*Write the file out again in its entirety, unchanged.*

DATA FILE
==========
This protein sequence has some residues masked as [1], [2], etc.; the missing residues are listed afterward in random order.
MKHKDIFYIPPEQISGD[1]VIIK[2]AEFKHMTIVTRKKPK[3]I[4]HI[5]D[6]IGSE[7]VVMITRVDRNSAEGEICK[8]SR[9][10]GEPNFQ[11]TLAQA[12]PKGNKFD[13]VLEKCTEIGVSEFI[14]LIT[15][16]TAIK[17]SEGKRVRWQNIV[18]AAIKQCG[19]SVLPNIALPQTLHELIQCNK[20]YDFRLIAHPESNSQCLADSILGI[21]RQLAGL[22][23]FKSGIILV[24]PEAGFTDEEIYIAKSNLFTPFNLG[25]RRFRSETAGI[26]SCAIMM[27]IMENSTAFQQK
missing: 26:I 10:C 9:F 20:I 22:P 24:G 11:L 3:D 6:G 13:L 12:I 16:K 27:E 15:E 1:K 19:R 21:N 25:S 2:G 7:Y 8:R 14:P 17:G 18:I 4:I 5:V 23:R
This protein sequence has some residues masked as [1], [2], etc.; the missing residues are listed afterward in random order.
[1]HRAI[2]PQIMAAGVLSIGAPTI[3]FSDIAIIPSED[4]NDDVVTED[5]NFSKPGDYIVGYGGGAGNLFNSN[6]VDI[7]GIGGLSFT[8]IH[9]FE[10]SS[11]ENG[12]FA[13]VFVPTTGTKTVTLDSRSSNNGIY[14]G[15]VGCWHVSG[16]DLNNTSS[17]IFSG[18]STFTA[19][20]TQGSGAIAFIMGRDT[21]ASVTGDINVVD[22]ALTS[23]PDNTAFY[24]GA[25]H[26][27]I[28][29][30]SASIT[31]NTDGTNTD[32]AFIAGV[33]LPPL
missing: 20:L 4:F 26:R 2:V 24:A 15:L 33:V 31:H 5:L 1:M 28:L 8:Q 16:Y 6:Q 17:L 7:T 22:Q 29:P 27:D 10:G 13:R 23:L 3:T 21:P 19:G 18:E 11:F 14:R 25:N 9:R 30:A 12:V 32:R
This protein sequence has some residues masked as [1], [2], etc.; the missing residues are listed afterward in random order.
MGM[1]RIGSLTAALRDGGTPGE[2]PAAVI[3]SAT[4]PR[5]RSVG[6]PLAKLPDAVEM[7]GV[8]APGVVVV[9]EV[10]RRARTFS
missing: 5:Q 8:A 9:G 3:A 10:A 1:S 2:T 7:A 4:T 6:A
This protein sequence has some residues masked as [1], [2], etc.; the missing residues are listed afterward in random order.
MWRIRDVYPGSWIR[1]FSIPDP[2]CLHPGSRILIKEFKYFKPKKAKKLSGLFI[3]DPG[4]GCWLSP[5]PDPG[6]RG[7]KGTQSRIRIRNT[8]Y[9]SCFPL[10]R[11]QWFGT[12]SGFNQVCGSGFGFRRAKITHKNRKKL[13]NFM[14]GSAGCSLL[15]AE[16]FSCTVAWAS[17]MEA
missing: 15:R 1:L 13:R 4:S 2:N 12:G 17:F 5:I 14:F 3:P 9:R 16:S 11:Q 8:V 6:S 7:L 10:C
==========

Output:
This protein sequence has some residues masked as [1], [2], etc.; the missing residues are listed afterward in random order.
MKHKDIFYIPPEQISGD[1]VIIK[2]AEFKHMTIVTRKKPK[3]I[4]HI[5]D[6]IGSE[7]VVMITRVDRNSAEGEICK[8]SR[9][10]GEPNFQ[11]TLAQA[12]PKGNKFD[13]VLEKCTEIGVSEFI[14]LIT[15][16]TAIK[17]SEGKRVRWQNIV[18]AAIKQCG[19]SVLPNIALPQTLHELIQCNK[20]YDFRLIAHPESNSQCLADSILGI[21]RQLAGL[22][23]FKSGIILV[24]PEAGFTDEEIYIAKSNLFTPFNLG[25]RRFRSETAGI[26]SCAIMM[27]IMENSTAFQQK
missing: 26:I 10:C 9:F 20:I 22:P 24:G 11:L 3:D 6:G 13:L 12:I 16:K 27:E 15:E 1:K 19:R 21:N 25:S 2:G 7:Y 8:R 14:P 17:G 18:I 4:I 5:V 23:R
This protein sequence has some residues masked as [1], [2], etc.; the missing residues are listed afterward in random order.
[1]HRAI[2]PQIMAAGVLSIGAPTI[3]FSDIAIIPSED[4]NDDVVTED[5]NFSKPGDYIVGYGGGAGNLFNSN[6]VDI[7]GIGGLSFT[8]IH[9]FE[10]SS[11]ENG[12]FA[13]VFVPTTGTKTVTLDSRSSNNGIY[14]G[15]VGCWHVSG[16]DLNNTSS[17]IFSG[18]STFTA[19][20]TQGSGAIAFIMGRDT[21]ASVTGDINVVD[22]ALTS[23]PDNTAFY[24]GA[25]H[26][27]I[28][29][30]SASIT[31]NTDGTNTD[32]AFIAGV[33]LPPL
missing: 20:L 4:F 26:R 2:V 24:A 15:L 33:V 31:H 5:L 1:M 28:L 8:Q 16:Y 6:Q 17:L 7:T 22:Q 29:P 27:D 10:G 13:R 23:L 3:T 21:P 19:G 18:E 11:F 14:R 25:N 9:R 30:A 12:V 32:R
This protein sequence has some residues masked as [1], [2], etc.; the missing residues are listed afterward in random order.
MGM[1]RIGSLTAALRDGGTPGE[2]PAAVI[3]SAT[4]PR[5]RSVG[6]PLAKLPDAVEM[7]GV[8]APGVVVV[9]EV[10]RRARTFS
missing: 5:Q 8:A 9:G 3:A 10:A 1:S 2:T 7:A 4:T 6:A
This protein sequence has some residues masked as [1], [2], etc.; the missing residues are listed afterward in random order.
MWRIRDVYPGSWIR[1]FSIPDP[2]CLHPGSRILIKEFKYFKPKKAKKLSGLFI[3]DPG[4]GCWLSP[5]PDPG[6]RG[7]KGTQSRIRIRNT[8]Y[9]SCFPL[10]R[11]QWFGT[12]SGFNQVCGSGFGFRRAKITHKNRKKL[13]NFM[14]GSAGCSLL[15]AE[16]FSCTVAWAS[17]MEA
missing: 15:R 1:L 13:R 4:S 2:N 12:G 17:F 5:I 14:F 3:P 9:R 16:S 11:Q 8:V 6:S 7:L 10:C